It was a long day today so I decided to make a simple dish using one of the egg recipes from the 1906 Berlin Cook Book. I was able to move my stove back into the kitchen and therefore I am making Baked Omelet. The recipe is attributed to O.H.T. and I have no idea who to research!
I cracked a medium egg into a small bowl and then added the salt, pepper and water. It seems like a lot of salt but perhaps this method requires more than usual. I put a teaspoon of butter in a pan on the stove and then poured in the egg mixture. I had preheated the oven to 350 degrees F. so it was ready for the pan. It took far longer to bake the omelet than I expected. I kept checking but it was at least 10 minutes before the egg was set enough to remove from the oven. It was a bit challenging to “loosen” the omelet and it did break a bit when I turned it onto the plate. It looked okay and now it was time to taste.
It was crisp round the edges and at first I thought it was okay but then all I could taste was salt! I suspect there is a typographical error in this recipe. The proportion of all the other ingredients seems okay so it must be the salt measurement that is in error. Half a teaspoon of salt would be plenty in this recipe. I’m not sure why the omelet is baked instead of fried. It also makes just enough for one person. I can see baking it if the stove top is full but why would one person have the stove top full? The only time I can envision that situation is on washday or perhaps canning season. I think I’ll try making this recipe another time with less salt. But then again I don’t really like eggs so I don’t think I’ll bother. Let me know the result if you try Baked Omelet.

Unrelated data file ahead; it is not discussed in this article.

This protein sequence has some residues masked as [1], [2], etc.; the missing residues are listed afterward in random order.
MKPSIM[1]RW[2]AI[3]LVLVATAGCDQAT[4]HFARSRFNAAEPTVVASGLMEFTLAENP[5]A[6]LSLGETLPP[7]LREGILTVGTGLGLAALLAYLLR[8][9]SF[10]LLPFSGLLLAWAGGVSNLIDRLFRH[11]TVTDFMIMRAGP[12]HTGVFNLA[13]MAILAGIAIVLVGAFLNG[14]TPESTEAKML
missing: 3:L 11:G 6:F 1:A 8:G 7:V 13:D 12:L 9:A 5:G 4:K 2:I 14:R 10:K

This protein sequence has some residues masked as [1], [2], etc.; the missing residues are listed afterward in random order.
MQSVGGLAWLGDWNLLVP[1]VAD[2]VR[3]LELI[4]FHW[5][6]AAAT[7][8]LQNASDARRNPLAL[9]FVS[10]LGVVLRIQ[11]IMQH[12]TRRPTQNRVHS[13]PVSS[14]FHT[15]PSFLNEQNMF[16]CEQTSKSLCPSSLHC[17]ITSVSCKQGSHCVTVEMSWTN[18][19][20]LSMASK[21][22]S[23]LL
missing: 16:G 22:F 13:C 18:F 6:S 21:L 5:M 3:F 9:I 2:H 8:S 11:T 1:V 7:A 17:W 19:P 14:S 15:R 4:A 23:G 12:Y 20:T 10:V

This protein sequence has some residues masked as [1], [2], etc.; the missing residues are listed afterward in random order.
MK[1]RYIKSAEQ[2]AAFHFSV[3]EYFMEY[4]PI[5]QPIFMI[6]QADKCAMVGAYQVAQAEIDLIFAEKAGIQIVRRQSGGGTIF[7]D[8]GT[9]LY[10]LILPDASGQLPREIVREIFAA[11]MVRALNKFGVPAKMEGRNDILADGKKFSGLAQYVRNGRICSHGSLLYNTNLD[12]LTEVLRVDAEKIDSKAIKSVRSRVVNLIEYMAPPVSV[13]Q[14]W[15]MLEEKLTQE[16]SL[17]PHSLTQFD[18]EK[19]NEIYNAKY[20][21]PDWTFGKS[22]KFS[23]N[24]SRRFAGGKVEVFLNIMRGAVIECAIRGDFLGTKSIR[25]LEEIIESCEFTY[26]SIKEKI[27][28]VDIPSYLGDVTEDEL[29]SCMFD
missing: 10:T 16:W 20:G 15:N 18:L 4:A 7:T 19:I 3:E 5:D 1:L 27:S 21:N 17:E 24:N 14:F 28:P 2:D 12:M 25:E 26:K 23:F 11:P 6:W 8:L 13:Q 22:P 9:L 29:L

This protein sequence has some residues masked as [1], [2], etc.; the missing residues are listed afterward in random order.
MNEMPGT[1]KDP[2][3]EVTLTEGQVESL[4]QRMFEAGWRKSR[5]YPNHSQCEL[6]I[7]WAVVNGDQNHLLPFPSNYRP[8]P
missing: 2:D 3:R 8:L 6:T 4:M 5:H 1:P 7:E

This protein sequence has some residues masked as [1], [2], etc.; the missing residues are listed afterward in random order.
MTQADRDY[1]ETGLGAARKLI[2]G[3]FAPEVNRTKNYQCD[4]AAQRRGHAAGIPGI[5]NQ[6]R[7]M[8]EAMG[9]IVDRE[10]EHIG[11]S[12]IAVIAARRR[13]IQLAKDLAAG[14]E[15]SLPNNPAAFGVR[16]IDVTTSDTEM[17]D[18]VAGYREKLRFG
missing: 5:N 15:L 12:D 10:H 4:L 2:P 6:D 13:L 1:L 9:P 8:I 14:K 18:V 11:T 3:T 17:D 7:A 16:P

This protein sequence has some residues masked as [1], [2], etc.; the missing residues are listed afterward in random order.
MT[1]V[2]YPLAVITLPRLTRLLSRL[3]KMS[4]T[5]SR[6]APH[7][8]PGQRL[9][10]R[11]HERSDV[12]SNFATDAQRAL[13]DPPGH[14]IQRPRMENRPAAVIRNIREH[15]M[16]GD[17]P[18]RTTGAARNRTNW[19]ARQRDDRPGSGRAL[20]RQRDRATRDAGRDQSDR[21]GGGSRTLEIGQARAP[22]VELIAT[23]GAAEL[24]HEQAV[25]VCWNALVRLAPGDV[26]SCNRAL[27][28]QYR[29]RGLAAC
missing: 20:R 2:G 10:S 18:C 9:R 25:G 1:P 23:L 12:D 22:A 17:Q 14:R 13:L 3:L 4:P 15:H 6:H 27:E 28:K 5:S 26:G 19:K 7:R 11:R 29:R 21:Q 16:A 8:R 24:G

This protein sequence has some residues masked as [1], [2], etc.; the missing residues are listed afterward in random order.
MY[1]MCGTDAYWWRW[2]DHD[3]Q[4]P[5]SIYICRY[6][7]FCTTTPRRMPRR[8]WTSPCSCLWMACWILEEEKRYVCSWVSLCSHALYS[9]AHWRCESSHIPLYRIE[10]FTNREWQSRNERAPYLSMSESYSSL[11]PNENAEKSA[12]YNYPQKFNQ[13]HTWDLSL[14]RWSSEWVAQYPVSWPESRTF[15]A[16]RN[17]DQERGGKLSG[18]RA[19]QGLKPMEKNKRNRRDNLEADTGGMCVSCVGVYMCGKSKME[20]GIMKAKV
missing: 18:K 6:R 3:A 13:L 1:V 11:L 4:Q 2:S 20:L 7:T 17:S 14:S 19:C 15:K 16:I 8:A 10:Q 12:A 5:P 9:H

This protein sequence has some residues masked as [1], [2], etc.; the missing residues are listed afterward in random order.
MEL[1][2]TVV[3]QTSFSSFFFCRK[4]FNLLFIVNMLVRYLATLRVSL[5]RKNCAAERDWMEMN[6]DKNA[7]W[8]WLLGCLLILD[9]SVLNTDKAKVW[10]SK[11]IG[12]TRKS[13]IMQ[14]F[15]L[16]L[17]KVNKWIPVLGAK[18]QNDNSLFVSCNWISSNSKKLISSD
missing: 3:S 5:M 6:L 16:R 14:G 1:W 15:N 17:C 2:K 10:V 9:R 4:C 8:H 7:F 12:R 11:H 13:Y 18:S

1 egg, 3 teaspoons milk or water, 1 teaspoon salt [sic], 1 teaspoon butter, a dash of pepper. Put a small frying pan to heat, break the egg into a bowl and beat very light, stir in quickly the milk, salt and pepper, measure the butter into a frying pan, let it melt all over the bottom, then turn in the beaten egg, put pan into a moderate oven and bake until omelet is set; loosen edge all round, turn out on a hot plate and serve at once.